“Christianity asserts that every individual human being is going to live for ever, and this must be either true or false. Now there are a good many things which would not be worth bothering about if I were going to live only seventy years, but which I had better bother about very seriously if I am going to live for ever.” – C.S. Lewis 

My siblings and their families planned to come down to celebrate my 60th birthday, but the pandemic put an end to their plans. I still had a wonderful birthday celebration with Mary’s mom, our girls, son-in-law, and grandkids. 

To the family and friends who have already sent me birthday wishes and gifts – Thank You! Your messages are humbling. If wealth is measured by the love of family and friends, I am the wealthiest man on earth. 

How Is It That You Have No Faith?

I don’t understand why, but many of us enjoy seeing others become frightened. Some of the funniest videos I’ve seen are of grown men getting scared and screaming like little girls.

It may be fun to see others get scared, but living in fear is nothing to laugh about.

As I’ve mentioned in previous posts, I’ve been an Online Missionary for Global Media Outreach for ten years. Last week, I received the following message from a woman overseas:
Comment/Question: “Please pray for me. I’m going through anxiety, fear of the unknown.”

Research shows that fear is triggered by a loss of control or feeling powerless. With the pandemic, social unrest, and the economic meltdown, the world is seemingly spinning out of control. There are many living in fear because they feel a loss of control and a sense of powerlessness. Since the start of the pandemic, sales of anti-anxiety drugs have risen by 34%. This is on top of the increase of those self-medicating with drugs and alcohol.

Thankfully, I didn’t resort to drugs or alcohol, but I remember the fear and anxiety that Mary and I battled when I was diagnosed with ALS so many years ago. Like many today, our whole world was turned upside down. Voices of fear echoed in our minds throughout many sleepless nights. Fear fights hard to destroy our faith and steal our joy, peace, and hope.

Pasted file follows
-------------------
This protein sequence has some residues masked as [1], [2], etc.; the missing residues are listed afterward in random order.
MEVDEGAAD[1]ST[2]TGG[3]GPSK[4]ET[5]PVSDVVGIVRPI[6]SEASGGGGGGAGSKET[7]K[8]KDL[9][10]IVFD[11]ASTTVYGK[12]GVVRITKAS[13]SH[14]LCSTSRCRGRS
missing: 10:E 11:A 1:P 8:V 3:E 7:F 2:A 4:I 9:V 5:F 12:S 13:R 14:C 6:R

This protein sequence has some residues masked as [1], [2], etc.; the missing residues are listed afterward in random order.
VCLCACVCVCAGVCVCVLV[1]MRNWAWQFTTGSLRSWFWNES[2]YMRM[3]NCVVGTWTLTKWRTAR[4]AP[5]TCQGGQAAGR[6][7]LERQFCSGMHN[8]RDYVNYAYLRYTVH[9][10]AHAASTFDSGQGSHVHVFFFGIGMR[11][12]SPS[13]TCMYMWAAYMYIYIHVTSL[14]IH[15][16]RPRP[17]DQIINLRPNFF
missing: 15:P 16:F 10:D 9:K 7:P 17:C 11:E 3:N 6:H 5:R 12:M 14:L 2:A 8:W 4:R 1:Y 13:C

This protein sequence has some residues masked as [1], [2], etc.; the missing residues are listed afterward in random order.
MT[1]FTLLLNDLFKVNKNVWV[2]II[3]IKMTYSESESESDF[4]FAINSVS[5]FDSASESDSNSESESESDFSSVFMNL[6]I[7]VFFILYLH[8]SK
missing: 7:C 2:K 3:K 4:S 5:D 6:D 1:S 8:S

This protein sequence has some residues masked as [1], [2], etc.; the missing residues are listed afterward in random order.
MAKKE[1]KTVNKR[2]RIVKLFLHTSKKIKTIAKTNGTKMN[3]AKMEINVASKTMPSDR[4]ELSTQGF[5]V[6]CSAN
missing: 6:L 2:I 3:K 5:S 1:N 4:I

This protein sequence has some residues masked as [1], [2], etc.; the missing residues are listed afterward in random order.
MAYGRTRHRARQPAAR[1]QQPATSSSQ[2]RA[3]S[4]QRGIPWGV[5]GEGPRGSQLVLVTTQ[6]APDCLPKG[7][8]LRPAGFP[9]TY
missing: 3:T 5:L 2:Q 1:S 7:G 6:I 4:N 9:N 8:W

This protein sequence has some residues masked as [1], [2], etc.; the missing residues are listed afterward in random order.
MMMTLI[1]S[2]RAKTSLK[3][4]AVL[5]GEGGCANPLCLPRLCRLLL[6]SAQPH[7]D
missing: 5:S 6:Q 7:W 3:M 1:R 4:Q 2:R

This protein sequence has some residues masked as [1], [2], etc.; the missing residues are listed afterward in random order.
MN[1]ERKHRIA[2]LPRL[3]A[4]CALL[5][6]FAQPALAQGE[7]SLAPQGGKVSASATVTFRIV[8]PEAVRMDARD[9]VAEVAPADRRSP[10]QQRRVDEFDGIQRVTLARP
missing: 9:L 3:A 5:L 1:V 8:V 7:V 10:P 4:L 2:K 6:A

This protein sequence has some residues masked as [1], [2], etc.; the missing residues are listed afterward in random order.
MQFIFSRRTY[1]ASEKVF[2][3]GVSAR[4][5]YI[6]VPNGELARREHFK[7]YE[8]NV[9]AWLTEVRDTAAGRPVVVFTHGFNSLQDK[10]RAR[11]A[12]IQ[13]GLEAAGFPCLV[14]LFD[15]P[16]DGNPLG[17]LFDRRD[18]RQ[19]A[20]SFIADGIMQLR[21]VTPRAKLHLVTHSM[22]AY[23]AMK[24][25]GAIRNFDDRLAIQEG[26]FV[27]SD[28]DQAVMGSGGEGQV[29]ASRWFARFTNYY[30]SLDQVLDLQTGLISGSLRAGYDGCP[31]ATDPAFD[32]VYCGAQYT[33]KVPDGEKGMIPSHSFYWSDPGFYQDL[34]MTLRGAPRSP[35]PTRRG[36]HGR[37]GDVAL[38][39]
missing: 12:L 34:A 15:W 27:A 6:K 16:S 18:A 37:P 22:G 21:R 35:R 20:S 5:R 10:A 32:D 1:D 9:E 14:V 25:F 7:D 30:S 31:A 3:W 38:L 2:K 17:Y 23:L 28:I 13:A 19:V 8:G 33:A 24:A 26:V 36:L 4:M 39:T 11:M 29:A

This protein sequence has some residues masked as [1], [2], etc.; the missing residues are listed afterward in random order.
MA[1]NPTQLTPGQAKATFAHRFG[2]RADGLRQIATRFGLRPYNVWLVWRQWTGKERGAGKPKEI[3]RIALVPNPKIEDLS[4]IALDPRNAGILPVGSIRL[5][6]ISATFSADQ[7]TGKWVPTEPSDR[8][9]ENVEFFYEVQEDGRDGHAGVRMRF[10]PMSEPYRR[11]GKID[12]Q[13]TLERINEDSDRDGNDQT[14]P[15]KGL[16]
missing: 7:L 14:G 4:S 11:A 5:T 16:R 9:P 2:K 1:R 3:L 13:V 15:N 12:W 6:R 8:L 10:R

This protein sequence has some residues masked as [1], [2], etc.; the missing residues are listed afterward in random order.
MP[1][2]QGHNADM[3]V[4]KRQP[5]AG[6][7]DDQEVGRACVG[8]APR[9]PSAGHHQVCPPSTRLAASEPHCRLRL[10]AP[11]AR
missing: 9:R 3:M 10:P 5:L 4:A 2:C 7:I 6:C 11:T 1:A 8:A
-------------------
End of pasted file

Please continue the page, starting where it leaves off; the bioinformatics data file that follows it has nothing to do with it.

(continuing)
When going through difficult times, surrendering to our fears is the greatest temptation we’ll face. If we are followers of Christ, by definition, He is in control, and we are never powerless! That said, we still have our part to play in this war against fear.

I don’t mean to sound like a braggart, but, physically speaking, I don’t know of anyone who is as powerless or has less control than me. But, regardless of our physical condition, most of us will eventually battle those voices of fear and anxiety. Here are a few things I’ve learned about fear and anxiety that might help you fight.

Faith and fear are polar opposites: “And He said to them, “Why are you afraid? How is it that you have no faith?” (Mark 4:40).

To strengthen our faith, we need to surround ourselves with faith-filled people and God’s word: “Faith comes from hearing, and hearing by the word of Christ.” (Romans 10:17).

Fear is a spirit, but it doesn’t come from God: “God has not given us the spirit of fear; but of power, and of love, and of a sound mind.” (2 Timothy 1:7).

The goal of this spirit of fear is to enslave us in a dark pit of depression: “For you have not received a spirit of slavery leading to fear again, but you have received a spirit of adoption as sons by which we cry out, “Abba! Father!” (Romans 8:15).

“God is love,” and fear is punishment:
“There is no fear in love; but perfect love casts out fear, because fear involves punishment, and the one who fears is not perfected in love.” (1 John 4:18).